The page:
In this second post on the National Committee for Responsible Philanthropy's Criteria for Philanthropy at its Best®, I'll discuss its prescriptions for foundation governance and transparency. Because I find much to agree with here, readers may find this pretty boring.
A number of NCRP's prescriptions mirror the Principles for Good Governance and Ethical Practice developed by Independent Sector's Panel on the Nonprofit Sector, of which I was a member and co-convener. There are some major differences, however.
The Panel was a broadly representative group consisting of twenty-four members from both nonprofits and foundations, which consulted eight different workgroups and advisory committees that totaled about 175 people with very diverse points of view. NCRP's consultative process was narrower because of its concern that its Criteria would become watered down. For better or worse, the tones of the two documents differ. Although the Panel made strong recommendations, it acknowledged a diversity of approaches on many governance issues. But even when NCRP's document acknowledges competing views on an issue, its prescriptions are expressed with evangelical certainty.
Also, in contrast to NCRP, the Independent Sector Panel's recommendations were explicitly intended only for self-governance and not as the basis for regulations. Even so, its Principles were not unopposed. The Philanthropy Roundtable, an organization of mostly conservative foundations, criticized what it deemed the Panel's one-size-fits-all approach. With due respect for the Philanthropy Roundtable's zealous defense of foundations' independence, its opposition seemed to discount a point that NCRP thoroughly grasps--that the extraordinary tax exemption foundations enjoy calls for high standards of governance and transparency.
As for NCRP's regulatory intentions, I should note that in his response to my first post, its Executive Director Aaron Dorfman explained that "we're including policymakers in the process not to provoke regulation but because they help get the attention of grantmakers who are all too often impervious to the nonprofit voice and to the needs of disadvantaged communities." But, of course, the main way that policymakers get people's attention is through regulation or the threat of it.
Some of NCRP's prescriptions involve ethical practices of the sort one that one would demand of any organization, public or private: a conflict of interest policy, a whistleblower procedure, and reasonable executive compensation. Others focus on foundation boards, which NCRP says must have at least five members, all of whom serve without compensation and represent diverse perspectives, including those of the communities foundations serve.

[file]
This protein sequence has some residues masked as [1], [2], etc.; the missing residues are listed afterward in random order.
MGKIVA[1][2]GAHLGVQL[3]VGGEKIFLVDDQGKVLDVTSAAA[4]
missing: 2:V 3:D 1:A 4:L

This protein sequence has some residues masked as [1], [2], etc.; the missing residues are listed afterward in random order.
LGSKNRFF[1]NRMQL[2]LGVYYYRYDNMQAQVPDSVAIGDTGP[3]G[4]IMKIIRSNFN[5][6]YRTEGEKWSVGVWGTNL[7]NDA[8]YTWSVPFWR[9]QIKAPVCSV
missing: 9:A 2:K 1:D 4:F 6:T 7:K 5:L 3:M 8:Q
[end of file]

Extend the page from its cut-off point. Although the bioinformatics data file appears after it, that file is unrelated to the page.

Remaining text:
While NCRP focuses particularly on diversity based on group identity, it seems likely that many kinds of diversity--varied experiences, expertise, backgrounds, and international perspectives--could lead to better philanthropic decisions, from setting goals to determining strategies to making and reviewing grants. I imagine that the benefits of diversity depend on peoples' good faith willingness to extend a sympathetic understanding to colleagues with whom they disagree. Otherwise, diversity may just lead to deadlock. (I sometimes wonder--without being sure of the answer--whether left- and right-leaning foundations would be more effective if their boards were more ideologically diverse.)
NCRP also prescribes disclosure in several domains:
• governance policies
• priorities and the types of grants made
• how the foundation is using its investment assets to support its mission
• demographic data about its trustees, staff, grantees and the intended beneficiaries of its grants
The first two seem unquestionably beneficial. The third is based on an assumption about the value of mission investments that I'll discuss in a later post.
The fourth, or "diversity," disclosure requirement mirrors legislation championed in California by the Greenlining Institute. The Hewlett Foundation was part of a coalition of foundations that opposed the California legislation. Although most of us already directed a large amount of our grantmaking to marginalized communities, we saw the bill as part of a thinly disguised effort to pressure all foundations to do likewise. At least NCRP's motives aren't disguised, since it explicitly prescribes that 50 percent of all foundations' grant dollars should be directed to marginalized communities--another topic for a later post.
Be that as it may, for decades the Equal Opportunity Employment Commission has required organizations with 100 or more employees to report on their race, ethnicity, and gender. Whether or not it is conscious, discrimination based on race and other personal characteristics remains an unfortunate fact of American society. If nothing else, a reporting requirement for large foundations that doesn't invade employees' privacy heightens the foundations' awareness of their own practices.
By the same token, reporting on the race, gender, etc. of grantees may raise the awareness of both foundations and grant seekers. A number of foundations that I admire do this. But NCRP sends at least a mixed message when it focuses on an organization's diversity to the exclusion of its impact on people's lives.
This in effect turns on its head Martin Luther King's profound observation that what matters is not the color of one's skin but the content of one's character--or, in the case of our sector, whether foundations and their grantees are actually improving the lives of the communities they serve. I'm inclined to think that focusing on race without some assessment of impact--difficult though that may be--relegates philanthropy to its second best.